positive elements: The "old guys" take their aging well and are, in fact, the originators of many of the good-natured jokes about their age. In the end, they prove that they’re still aware and capable, and that the wisdom of years is not to be discounted. Frank learns, after forty years of getting it wrong, to be a team player. A longstanding grudge is righted. Young astronauts and engineers learn that technology is not the answer to every crisis situation. Experience and common sense are valued over degrees and titles. Gerson learns that trying to cover up a past mistake eventually brings consequences. Self-sacrifice is seen as the only answer to an otherwise hopeless situation.

spiritual content: Since leaving the Air Force, Tank has become a country church pastor. At first it seems that his relationship with God is as dry as his sermons (Frank finds him in the middle of one at his small church). Tank’s response when Frank asks him to rejoin Team Daedalus is, "I’m receiving a word from on high. The word is, ‘Why the he-- not?’" Through the rest of the film, however, Tank is portrayed in a positive (albeit somewhat flat) light. Before the shuttle lifts off with Team Daedalus inside, Frank respectfully asks Tank to pray.

sexual content: No shown or even implied sex. But Jerry is and always has been a ladies’ man. The opening sequence shows him with a 1958 Playboy (very tame by today’s standards, but it’s still Playboy). In a positive display of romance, Frank takes advantage of being accidentally locked in a dark garage and uses it as an opportunity to be affectionate with his wife. Rear male nudity is shown as the guys receive their NASA physicals, complete with all the innuendo and embarrassment of having a female doctor as the attending physician.

violent content: Frank and Hawk take their longstanding disagreement outside to "settle it" with a schoolboy fight. A couple of black eyes later, the two nonchalantly return to work. A prideful decision by one crew member causes explosions that injure himself and another man.

crude or profane language: Persistent mild profanity along with about 20 s-words easily earn this film its PG-13 rating.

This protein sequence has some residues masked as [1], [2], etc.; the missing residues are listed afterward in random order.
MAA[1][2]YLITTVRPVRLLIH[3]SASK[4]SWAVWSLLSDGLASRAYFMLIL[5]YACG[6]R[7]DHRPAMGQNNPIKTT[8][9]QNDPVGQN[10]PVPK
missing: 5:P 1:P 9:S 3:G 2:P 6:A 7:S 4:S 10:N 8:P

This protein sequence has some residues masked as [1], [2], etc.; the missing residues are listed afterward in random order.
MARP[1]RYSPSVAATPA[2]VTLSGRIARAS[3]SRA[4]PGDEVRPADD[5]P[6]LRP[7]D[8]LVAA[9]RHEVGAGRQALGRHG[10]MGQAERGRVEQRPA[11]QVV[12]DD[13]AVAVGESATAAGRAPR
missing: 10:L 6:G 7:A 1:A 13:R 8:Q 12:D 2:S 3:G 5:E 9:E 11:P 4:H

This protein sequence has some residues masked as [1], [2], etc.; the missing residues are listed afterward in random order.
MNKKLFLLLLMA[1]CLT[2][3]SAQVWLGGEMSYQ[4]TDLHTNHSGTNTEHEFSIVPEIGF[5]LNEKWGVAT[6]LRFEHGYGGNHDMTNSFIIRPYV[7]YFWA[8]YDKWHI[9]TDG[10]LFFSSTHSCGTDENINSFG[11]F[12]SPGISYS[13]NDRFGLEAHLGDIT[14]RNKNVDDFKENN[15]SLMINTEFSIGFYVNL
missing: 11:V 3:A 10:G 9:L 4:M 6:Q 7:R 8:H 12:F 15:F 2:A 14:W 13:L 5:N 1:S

drug and alcohol content: Frank drinks a beer while studying satellite guidance system plans to solve the Ikon problem. During a night off from mission training, the guys hit the bar, though no one becomes inebriated.

other negative elements: Blackmail is a significant plot-driver. Gerson and Frank have had it in for each other since Gerson pulled Team Daedalus off the space project 40 years previously. Now Frank knows that he (as Skylab’s guidance system designer) is the only one who can fix Ikon, and he holds it over Gerson’s head to buy himself a ticket into space. Also, in the “gross-out” category, be warned: a teenaged boy loses his lunch (in disgustingly slow motion) when Hawk takes him for a wild plane ride.

conclusion: While Space Cowboys tenaciously reminds younger generations that “gray-beards” often have more to offer than we give them credit for, I feel I need to risk spoiling a bit of the plot to bring up one final important point. Hawk, who is dying of pancreatic cancer, gives his life to save the rest of the team and possibly the earth. But his sacrificial death isn’t as clear-cut as it seems. If moviegoers stop to think about it at all, it could lead to either of two conclusions: a) people with great physical weaknesses or disabilities can still be heroes, or b) it’s okay that he died, because his life was already fading anyway. I wouldn’t say that the latter conclusion is the one that director Clint Eastwood intended to inspire, but given current cultural programming, it’s easy to come away with that feeling. And that kind of thinking has serious implications for how we regard the sanctity of life. Still, it’s the perpetual conversational swearing that keeps this mission on the ground for families.

Positive Elements

Spiritual Content

Sexual Content

Violent Content

Crude or Profane Language

Drug and Alcohol Content

Other Negative Elements


Pro-social Content

Objectionable Content

Summary Advisory

Plot Summary

Christian Beliefs

Other Belief Systems

Authority Roles



Discussion Topics

Additional Comments/Notes

Episode Reviews



Readability Age Range



Clint Eastwood as Frank Corvin; Tommy Lee Jones as Hawk Hawkins; Donald Sutherland as Jerry O’Neil; James Garner as Tank Sullivan; James Cromwell as Bob Gerson


Clint Eastwood ( )


Warner Bros.



Record Label



In Theaters

On Video

Year Published



Lindy Keffer

We hope this review was both interesting and useful. Please share it with family and friends who would benefit from it as well.

Get weekly e-news, Culture Clips & more!